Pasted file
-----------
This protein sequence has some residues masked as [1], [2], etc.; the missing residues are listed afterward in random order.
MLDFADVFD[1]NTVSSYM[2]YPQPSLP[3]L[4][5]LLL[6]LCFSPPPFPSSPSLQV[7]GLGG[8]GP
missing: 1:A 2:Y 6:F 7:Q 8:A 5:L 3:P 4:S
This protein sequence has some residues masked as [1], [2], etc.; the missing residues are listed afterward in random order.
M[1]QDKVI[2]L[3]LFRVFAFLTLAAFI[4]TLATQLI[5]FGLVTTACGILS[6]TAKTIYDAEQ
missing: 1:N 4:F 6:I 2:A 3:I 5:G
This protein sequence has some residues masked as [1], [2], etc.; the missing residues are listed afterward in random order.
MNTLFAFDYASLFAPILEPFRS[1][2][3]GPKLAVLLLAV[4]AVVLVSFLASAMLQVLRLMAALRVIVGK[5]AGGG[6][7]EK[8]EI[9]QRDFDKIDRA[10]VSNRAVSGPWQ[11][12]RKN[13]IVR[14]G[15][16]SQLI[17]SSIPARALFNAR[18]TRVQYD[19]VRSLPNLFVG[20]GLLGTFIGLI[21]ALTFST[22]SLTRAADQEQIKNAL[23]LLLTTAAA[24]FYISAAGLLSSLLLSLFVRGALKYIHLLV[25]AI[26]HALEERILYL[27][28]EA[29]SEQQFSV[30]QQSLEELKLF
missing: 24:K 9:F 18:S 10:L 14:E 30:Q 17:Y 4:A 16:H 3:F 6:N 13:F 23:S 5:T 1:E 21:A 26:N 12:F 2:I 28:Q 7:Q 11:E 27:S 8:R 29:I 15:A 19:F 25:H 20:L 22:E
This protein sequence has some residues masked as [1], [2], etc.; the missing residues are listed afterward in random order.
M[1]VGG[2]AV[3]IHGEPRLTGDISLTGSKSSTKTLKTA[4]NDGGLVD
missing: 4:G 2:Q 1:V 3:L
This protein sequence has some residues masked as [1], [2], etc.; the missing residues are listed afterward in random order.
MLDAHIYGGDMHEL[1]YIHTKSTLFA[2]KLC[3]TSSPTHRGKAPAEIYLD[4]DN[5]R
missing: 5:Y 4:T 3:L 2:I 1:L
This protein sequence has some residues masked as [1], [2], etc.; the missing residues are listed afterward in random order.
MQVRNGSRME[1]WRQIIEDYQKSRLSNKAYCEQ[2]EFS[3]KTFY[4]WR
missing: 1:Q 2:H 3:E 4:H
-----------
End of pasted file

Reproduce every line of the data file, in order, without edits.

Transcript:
This protein sequence has some residues masked as [1], [2], etc.; the missing residues are listed afterward in random order.
MLDFADVFD[1]NTVSSYM[2]YPQPSLP[3]L[4][5]LLL[6]LCFSPPPFPSSPSLQV[7]GLGG[8]GP
missing: 1:A 2:Y 6:F 7:Q 8:A 5:L 3:P 4:S
This protein sequence has some residues masked as [1], [2], etc.; the missing residues are listed afterward in random order.
M[1]QDKVI[2]L[3]LFRVFAFLTLAAFI[4]TLATQLI[5]FGLVTTACGILS[6]TAKTIYDAEQ
missing: 1:N 4:F 6:I 2:A 3:I 5:G
This protein sequence has some residues masked as [1], [2], etc.; the missing residues are listed afterward in random order.
MNTLFAFDYASLFAPILEPFRS[1][2][3]GPKLAVLLLAV[4]AVVLVSFLASAMLQVLRLMAALRVIVGK[5]AGGG[6][7]EK[8]EI[9]QRDFDKIDRA[10]VSNRAVSGPWQ[11][12]RKN[13]IVR[14]G[15][16]SQLI[17]SSIPARALFNAR[18]TRVQYD[19]VRSLPNLFVG[20]GLLGTFIGLI[21]ALTFST[22]SLTRAADQEQIKNAL[23]LLLTTAAA[24]FYISAAGLLSSLLLSLFVRGALKYIHLLV[25]AI[26]HALEERILYL[27][28]EA[29]SEQQFSV[30]QQSLEELKLF
missing: 24:K 9:F 18:S 10:L 14:E 30:Q 17:Y 4:A 16:H 3:F 6:N 13:F 23:S 5:T 1:E 21:A 26:N 12:F 2:I 28:Q 7:Q 11:E 27:S 8:R 29:I 15:A 19:F 25:H 20:L 22:E
This protein sequence has some residues masked as [1], [2], etc.; the missing residues are listed afterward in random order.
M[1]VGG[2]AV[3]IHGEPRLTGDISLTGSKSSTKTLKTA[4]NDGGLVD
missing: 4:G 2:Q 1:V 3:L
This protein sequence has some residues masked as [1], [2], etc.; the missing residues are listed afterward in random order.
MLDAHIYGGDMHEL[1]YIHTKSTLFA[2]KLC[3]TSSPTHRGKAPAEIYLD[4]DN[5]R
missing: 5:Y 4:T 3:L 2:I 1:L
This protein sequence has some residues masked as [1], [2], etc.; the missing residues are listed afterward in random order.
MQVRNGSRME[1]WRQIIEDYQKSRLSNKAYCEQ[2]EFS[3]KTFY[4]WR
missing: 1:Q 2:H 3:E 4:H